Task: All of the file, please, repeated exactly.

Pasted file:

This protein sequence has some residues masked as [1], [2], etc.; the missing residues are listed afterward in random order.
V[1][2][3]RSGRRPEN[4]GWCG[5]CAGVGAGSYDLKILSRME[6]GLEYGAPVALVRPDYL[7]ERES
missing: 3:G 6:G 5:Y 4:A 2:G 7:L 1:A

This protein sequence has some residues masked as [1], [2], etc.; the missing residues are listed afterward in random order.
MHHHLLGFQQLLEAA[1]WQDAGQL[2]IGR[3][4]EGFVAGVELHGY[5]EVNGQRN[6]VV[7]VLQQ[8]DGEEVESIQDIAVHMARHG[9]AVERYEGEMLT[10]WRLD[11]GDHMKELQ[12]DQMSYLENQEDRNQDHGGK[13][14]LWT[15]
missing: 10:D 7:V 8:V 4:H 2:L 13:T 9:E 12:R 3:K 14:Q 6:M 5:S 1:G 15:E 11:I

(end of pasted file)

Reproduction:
This protein sequence has some residues masked as [1], [2], etc.; the missing residues are listed afterward in random order.
V[1][2][3]RSGRRPEN[4]GWCG[5]CAGVGAGSYDLKILSRME[6]GLEYGAPVALVRPDYL[7]ERES
missing: 3:G 6:G 5:Y 4:A 2:G 7:L 1:A

This protein sequence has some residues masked as [1], [2], etc.; the missing residues are listed afterward in random order.
MHHHLLGFQQLLEAA[1]WQDAGQL[2]IGR[3][4]EGFVAGVELHGY[5]EVNGQRN[6]VV[7]VLQQ[8]DGEEVESIQDIAVHMARHG[9]AVERYEGEMLT[10]WRLD[11]GDHMKELQ[12]DQMSYLENQEDRNQDHGGK[13][14]LWT[15]
missing: 10:D 7:V 8:V 4:H 2:L 13:T 9:E 12:R 3:K 14:Q 6:M 5:S 1:G 15:E 11:I